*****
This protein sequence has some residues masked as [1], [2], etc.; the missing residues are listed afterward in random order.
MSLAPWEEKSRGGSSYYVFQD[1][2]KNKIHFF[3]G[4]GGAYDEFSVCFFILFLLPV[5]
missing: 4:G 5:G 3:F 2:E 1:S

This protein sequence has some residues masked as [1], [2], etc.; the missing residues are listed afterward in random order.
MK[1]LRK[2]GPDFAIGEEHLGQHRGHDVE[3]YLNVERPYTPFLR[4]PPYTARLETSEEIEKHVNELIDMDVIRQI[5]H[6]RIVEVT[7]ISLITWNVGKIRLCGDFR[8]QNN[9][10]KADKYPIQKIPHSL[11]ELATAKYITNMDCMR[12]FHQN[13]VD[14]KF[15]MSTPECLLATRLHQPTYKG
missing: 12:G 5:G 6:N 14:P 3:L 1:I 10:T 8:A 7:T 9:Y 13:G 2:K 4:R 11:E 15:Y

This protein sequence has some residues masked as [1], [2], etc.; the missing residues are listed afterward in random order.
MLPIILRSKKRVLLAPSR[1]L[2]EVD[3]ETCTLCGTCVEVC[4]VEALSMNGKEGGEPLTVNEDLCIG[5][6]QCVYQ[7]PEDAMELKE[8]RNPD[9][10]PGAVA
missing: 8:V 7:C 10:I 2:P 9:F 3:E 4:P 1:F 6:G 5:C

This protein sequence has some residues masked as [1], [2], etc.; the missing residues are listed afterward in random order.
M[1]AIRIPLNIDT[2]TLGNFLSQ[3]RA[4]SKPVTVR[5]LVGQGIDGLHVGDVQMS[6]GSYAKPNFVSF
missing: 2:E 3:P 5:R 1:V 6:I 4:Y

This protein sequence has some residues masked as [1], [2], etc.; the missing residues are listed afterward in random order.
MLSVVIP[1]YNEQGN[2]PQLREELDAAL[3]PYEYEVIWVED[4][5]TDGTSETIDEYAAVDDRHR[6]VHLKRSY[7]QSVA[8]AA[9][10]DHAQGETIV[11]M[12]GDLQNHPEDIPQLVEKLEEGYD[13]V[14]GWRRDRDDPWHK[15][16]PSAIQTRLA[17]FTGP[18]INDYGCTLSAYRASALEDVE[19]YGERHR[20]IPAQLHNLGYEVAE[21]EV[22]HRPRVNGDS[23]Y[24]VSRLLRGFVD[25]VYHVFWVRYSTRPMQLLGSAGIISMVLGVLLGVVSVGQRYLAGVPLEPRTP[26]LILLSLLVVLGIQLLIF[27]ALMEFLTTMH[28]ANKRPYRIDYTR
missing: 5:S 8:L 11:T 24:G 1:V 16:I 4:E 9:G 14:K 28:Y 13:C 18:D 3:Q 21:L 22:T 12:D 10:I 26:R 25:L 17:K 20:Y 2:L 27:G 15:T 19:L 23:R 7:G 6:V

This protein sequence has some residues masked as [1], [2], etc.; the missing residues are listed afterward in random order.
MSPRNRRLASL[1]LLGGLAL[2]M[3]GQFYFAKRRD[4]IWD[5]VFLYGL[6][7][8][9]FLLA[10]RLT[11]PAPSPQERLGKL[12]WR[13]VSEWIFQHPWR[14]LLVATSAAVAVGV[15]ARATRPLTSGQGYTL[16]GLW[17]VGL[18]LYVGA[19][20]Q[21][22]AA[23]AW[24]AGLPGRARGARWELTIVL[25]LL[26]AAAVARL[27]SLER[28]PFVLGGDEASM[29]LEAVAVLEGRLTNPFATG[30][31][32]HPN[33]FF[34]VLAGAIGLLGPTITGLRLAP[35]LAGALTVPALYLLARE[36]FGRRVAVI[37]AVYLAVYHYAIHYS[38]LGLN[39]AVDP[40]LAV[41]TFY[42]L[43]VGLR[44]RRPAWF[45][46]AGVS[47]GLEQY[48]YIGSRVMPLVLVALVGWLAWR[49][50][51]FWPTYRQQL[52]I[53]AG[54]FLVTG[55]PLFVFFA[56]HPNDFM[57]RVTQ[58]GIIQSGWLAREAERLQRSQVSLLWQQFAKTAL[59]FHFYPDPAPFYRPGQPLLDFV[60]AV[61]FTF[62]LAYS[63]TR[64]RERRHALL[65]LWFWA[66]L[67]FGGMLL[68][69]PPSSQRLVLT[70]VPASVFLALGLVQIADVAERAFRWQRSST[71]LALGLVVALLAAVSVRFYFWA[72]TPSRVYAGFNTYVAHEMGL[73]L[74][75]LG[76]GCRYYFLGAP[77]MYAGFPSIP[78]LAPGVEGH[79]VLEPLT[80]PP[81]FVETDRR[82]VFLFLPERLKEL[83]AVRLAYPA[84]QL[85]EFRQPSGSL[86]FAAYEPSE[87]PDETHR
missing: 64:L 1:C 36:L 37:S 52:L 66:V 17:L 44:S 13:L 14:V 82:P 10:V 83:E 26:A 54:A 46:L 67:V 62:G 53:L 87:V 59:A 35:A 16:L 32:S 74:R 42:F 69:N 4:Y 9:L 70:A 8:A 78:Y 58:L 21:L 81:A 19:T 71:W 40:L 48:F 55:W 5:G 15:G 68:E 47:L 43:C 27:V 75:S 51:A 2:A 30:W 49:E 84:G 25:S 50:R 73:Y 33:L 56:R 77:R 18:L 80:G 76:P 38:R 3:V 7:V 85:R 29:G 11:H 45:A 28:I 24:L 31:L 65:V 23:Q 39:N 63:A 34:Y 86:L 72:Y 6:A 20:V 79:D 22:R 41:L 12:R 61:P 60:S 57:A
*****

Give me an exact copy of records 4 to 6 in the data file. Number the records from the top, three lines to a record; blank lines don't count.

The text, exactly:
This protein sequence has some residues masked as [1], [2], etc.; the missing residues are listed afterward in random order.
M[1]AIRIPLNIDT[2]TLGNFLSQ[3]RA[4]SKPVTVR[5]LVGQGIDGLHVGDVQMS[6]GSYAKPNFVSF
missing: 2:E 3:P 5:R 1:V 6:I 4:Y

This protein sequence has some residues masked as [1], [2], etc.; the missing residues are listed afterward in random order.
MLSVVIP[1]YNEQGN[2]PQLREELDAAL[3]PYEYEVIWVED[4][5]TDGTSETIDEYAAVDDRHR[6]VHLKRSY[7]QSVA[8]AA[9][10]DHAQGETIV[11]M[12]GDLQNHPEDIPQLVEKLEEGYD[13]V[14]GWRRDRDDPWHK[15][16]PSAIQTRLA[17]FTGP[18]INDYGCTLSAYRASALEDVE[19]YGERHR[20]IPAQLHNLGYEVAE[21]EV[22]HRPRVNGDS[23]Y[24]VSRLLRGFVD[25]VYHVFWVRYSTRPMQLLGSAGIISMVLGVLLGVVSVGQRYLAGVPLEPRTP[26]LILLSLLVVLGIQLLIF[27]ALMEFLTTMH[28]ANKRPYRIDYTR
missing: 5:S 8:L 11:T 24:G 1:V 16:I 4:E 9:G 14:K 28:Y 13:C 18:D 3:Q 21:L 22:T 12:D 10:I 26:R 25:L 17:K 20:Y 2:L 27:G 15:T 19:L 23:R 7:G 6:V

This protein sequence has some residues masked as [1], [2], etc.; the missing residues are listed afterward in random order.
MSPRNRRLASL[1]LLGGLAL[2]M[3]GQFYFAKRRD[4]IWD[5]VFLYGL[6][7][8][9]FLLA[10]RLT[11]PAPSPQERLGKL[12]WR[13]VSEWIFQHPWR[14]LLVATSAAVAVGV[15]ARATRPLTSGQGYTL[16]GLW[17]VGL[18]LYVGA[19][20]Q[21][22]AA[23]AW[24]AGLPGRARGARWELTIVL[25]LL[26]AAAVARL[27]SLER[28]PFVLGGDEASM[29]LEAVAVLEGRLTNPFATG[30][31][32]HPN[33]FF[34]VLAGAIGLLGPTITGLRLAP[35]LAGALTVPALYLLARE[36]FGRRVAVI[37]AVYLAVYHYAIHYS[38]LGLN[39]AVDP[40]LAV[41]TFY[42]L[43]VGLR[44]RRPAWF[45][46]AGVS[47]GLEQY[48]YIGSRVMPLVLVALVGWLAWR[49][50][51]FWPTYRQQL[52]I[53]AG[54]FLVTG[55]PLFVFFA[56]HPNDFM[57]RVTQ[58]GIIQSGWLAREAERLQRSQVSLLWQQFAKTAL[59]FHFYPDPAPFYRPGQPLLDFV[60]AV[61]FTF[62]LAYS[63]TR[64]RERRHALL[65]LWFWA[66]L[67]FGGMLL[68][69]PPSSQRLVLT[70]VPASVFLALGLVQIADVAERAFRWQRSST[71]LALGLVVALLAAVSVRFYFWA[72]TPSRVYAGFNTYVAHEMGL[73]L[74][75]LG[76]GCRYYFLGAP[77]MYAGFPSIP[78]LAPGVEGH[79]VLEPLT[80]PP[81]FVETDRR[82]VFLFLPERLKEL[83]AVRLAYPA[84]QL[85]EFRQPSGSL[86]FAAYEPSE[87]PDETHR
missing: 64:L 1:C 36:L 37:S 52:L 66:V 17:L 44:S 13:L 14:V 82:P 10:V 83:E 26:A 54:A 46:L 67:V 62:G 53:L 87:V 59:A 35:A 16:L 32:S 74:R 42:F 69:N 4:Y 9:L 70:A 8:A 78:Y 58:L 21:L 81:A 19:T 71:W 40:L 48:F 55:W 5:G 15:G 68:E 47:L 43:C 27:V 75:S 51:A 2:A 30:W 49:E 84:G 25:S 50:R 73:Y 33:L 56:R 77:R 18:L 80:G 76:P 38:R 3:V 7:V 85:R 29:G 11:H 45:A 28:I 24:L 31:L 65:V 23:Q 39:N 63:A 34:Y 86:L 72:Y 6:A 20:V 79:D 22:R 41:L 12:R 61:P 60:S 57:A